TV Review – Westworld: Reunion

TL;DR – This first episode is like watching an oncoming storm approach. It is beautiful but also full of trepidation as it unleashes its torrent.

Score – 4.5 out of 5 stars

 

Reunion

 

Review

What is life? It is a question as old as time itself. Were we created? Did we evolve? A little of both? Well in this week’s episode we take a look at some of those questions when the created become the creators and the created fight back. While Journey into Night (see review) had to do a lot of setting up to get the season started again, Reunion doesn’t have that baggage and as such it barrels full steam ahead into the season.

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Movie Review – Okja

TL;DR – Beautiful, moving, devastating, unsettling, emotional, heart-breaking & powerful

Score – 5 out of 5 stars

P.S. – There is a post-credit scene

Okja

Review

Wow, just wow, for a long time Netflix has been moving into the movie distribution industry, but so far they really have not put out anything truly remarkable, focusing more on Adam Sandler type movies, when they actually get around to promoting them. So when some friends in the industry mentioned that Okja was the real thing, I was surprised, then I found out that it was made by Bong Joon-ho, whose Snowpiercer was a fascinating film, even if I did have a couple of issues with it. So I loaded up Netflix, put out my lunch, and wondered what we were going to see, and I can honestly say I was not prepared for the feels, in any way shape and form.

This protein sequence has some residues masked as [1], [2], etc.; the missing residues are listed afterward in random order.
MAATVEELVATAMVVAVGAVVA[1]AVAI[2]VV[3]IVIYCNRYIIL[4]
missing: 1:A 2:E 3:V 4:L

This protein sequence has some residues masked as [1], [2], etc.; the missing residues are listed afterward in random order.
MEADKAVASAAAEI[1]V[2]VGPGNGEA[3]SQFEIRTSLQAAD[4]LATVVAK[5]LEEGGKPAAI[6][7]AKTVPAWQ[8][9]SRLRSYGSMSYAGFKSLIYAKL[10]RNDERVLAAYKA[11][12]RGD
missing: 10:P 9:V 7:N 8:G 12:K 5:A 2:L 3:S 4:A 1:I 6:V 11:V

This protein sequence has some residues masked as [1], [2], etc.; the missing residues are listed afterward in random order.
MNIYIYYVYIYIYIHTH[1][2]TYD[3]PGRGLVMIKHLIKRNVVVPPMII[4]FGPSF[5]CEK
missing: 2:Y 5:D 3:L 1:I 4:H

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Movie Review – The Jungle Book (2016)

TL;DR – While not a flawless movie, it is beautifully crafted and a great follow-up to the Disney classic.

Score – 3.5 out of 5 stars

Review

The Jungle Book continues Disney’s campaign to recreate its classic animated films in live action remakes or hybrid live action. So far we have had the quite bold Maleficent, the serviceable Cinderella, and now it is time to take on Rudyard Kipling’s masterpiece ‘The Jungle Book’. The choice to do The Jungle Book is an interesting one because it is not without its problems, the original cartoon while still a classic in every right, does have some very problematic depictions. As well as this, the author of the original work is Rudyard Kipling and whether Mr Kipling intended to or not his poem “The White Man’s Burden” became a literary justification for a new wave (or at least an intensification) of colonialism and imperialism throughout the world. So while none of this would have been problematic in the 1960s, it is today, and it is clear Disney or at least the director and writer had these issues on the radar when filming. So within this potentially problematic environment, it is really quite interesting to see Disney take quite a risk here, and it is a risk I do believe that has paid off for them.
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